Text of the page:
Last week, I encouraged freelance editors not to discount their rates and gave three examples of when not to.
But sometimes we do have to negotiate to win the day. Should you negotiate your rate?
First, consider whether negotiating is worth the effort. Too many discounted projects won’t get you to your financial goals. And a lot of negotiating can take precious time away from actually earning your fee.
Start by asking yourself why you want this client or project. Consider what value it brings to you. For example:
- It means steady work in the long run, becoming a bread-and-butter client.
- It will teach you something you can then charge other clients to do.
- It will connect you with a lot of potential clients.
- The rent is due. (While sometimes this is the case, you don’t want to build a career on it.)
Knowing your reason for wanting the client will help you determine how best to negotiate. In general, it’s better to negotiate on scope rather than price.
Perhaps you can do the job for a reduced rate if you don’t edit the time-consuming bibliography and citations. Or you can limit the edit to one round rather than the two you usually offer. Consider what tasks you typically perform that you could skip, saving considerable time without sacrificing a lot of quality.
For example, one of my clients sends me reports to edit on a semiregular basis. The editorial director understands the value of editing, but she is new to the company and is trying to educate her supervisors on its value; she’s got a budget that was set before she was hired. The workload is enough that I want to keep this client.
So rather than reduce my hourly rate, I reduce the workload and charge her a smaller project rate. The result is that the client pays the rate that will be authorized and I make the hourly rate I’m aiming for.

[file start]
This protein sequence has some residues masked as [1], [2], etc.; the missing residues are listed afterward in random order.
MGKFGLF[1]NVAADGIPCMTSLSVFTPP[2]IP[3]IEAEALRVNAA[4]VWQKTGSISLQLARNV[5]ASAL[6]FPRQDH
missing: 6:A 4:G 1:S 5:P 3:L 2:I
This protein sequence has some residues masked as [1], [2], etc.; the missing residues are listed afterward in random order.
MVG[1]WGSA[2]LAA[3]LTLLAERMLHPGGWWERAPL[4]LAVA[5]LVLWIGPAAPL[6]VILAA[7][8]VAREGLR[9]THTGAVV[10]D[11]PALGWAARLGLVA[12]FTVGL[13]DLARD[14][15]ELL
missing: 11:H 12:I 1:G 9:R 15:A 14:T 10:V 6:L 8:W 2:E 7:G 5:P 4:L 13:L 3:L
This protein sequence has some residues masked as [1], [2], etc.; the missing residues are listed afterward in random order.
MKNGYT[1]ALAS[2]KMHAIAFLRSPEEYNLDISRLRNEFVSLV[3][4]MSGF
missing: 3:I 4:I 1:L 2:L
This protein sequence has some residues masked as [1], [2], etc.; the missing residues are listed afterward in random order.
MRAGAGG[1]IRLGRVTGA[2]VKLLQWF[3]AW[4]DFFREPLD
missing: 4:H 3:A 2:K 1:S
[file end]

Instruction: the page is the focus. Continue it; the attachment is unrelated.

For another client, I reduced the hourly rate slightly to fit her budget, but I also increased the turnaround time. The initial fee would have covered rush jobs and allowed for a same-day turnaround time, which is often a demand for this type of client. For a slightly reduced fee, the client can still have my services, just not as immediately. Again, she’d send enough work that the volume and the extended deadline make the reduced fee worthwhile.
Sometimes, though, price is the only thing the client will negotiate on. Consider whether you can afford to take the project for the reduced rate. Will doing so mean you can’t take on a better-paying project? Or is nothing on the horizon and the wolf is at the door? Will you be locked into this rate for the foreseeable future? Is there anything else the client can offer you, such as free access to software you otherwise would have to purchase, to balance out the loss?
Before you negotiate your rate downward, think a little creatively. Consider whether you can reduce your workload for the proffered rate or gain something in addition to offset the loss.
And if you can’t justify the lower rate?
To quote a former First Lady out of context, “Just say no.”